Africa : Emmanuel Macron sait that French influence has diminished.
The days when Paris could disrupt African governments with impunity are over.
Just consult the "African street" about the cases of Côte d'Ivoire - where France dethroned ex-President Laurent Gbagbo in favor of Alassane Ouattara, Nicolas Sarkozy's friend and darling of the IMF -, then from Libya, where the French army overthrew and killed Gaddafi at the cost of a general destabilization of Africa and the Mediterranean, to see to what extent France's prestige among Africans, who still consider themselves of the victims of imperialism, has gone down.
Only time will tell if these are just simple elements of language, but the method and the tone still have exchange. During his journey in West Africa, from Burkina Faso – a country with a strong anti-imperialist tradition – to English-speaking Ghana, via the unmissable Ivory Coast, the French president indeed wanted to communicate a radical change of perspective.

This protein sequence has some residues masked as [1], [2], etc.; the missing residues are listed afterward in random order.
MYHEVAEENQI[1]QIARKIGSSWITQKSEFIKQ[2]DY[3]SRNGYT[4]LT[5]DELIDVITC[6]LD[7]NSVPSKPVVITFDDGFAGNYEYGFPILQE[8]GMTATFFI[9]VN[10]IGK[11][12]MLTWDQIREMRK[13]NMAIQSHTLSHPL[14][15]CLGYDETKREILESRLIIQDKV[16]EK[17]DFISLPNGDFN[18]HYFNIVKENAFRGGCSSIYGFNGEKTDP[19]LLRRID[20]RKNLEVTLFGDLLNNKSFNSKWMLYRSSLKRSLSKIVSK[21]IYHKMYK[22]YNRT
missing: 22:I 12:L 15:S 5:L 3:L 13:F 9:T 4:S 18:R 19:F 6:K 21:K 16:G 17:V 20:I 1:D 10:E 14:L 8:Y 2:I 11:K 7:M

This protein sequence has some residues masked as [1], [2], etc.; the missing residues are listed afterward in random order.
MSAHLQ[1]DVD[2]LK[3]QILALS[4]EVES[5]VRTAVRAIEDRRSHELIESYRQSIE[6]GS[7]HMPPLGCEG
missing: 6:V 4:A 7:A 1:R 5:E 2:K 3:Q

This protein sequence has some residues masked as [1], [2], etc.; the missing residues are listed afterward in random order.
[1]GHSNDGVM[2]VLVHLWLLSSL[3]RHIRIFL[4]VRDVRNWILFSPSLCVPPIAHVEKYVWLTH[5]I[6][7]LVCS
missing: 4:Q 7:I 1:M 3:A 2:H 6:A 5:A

"There is no longer an African policy in France, but a French policy in Africa", he said, to symbolize his new vision of the relationship between France and Africa, that he wants to elsewhere associate with Europe as a whole which must invest and not leave to France (or even to Italy) the management of security and military issues (fight against illegal immigration and Islamism).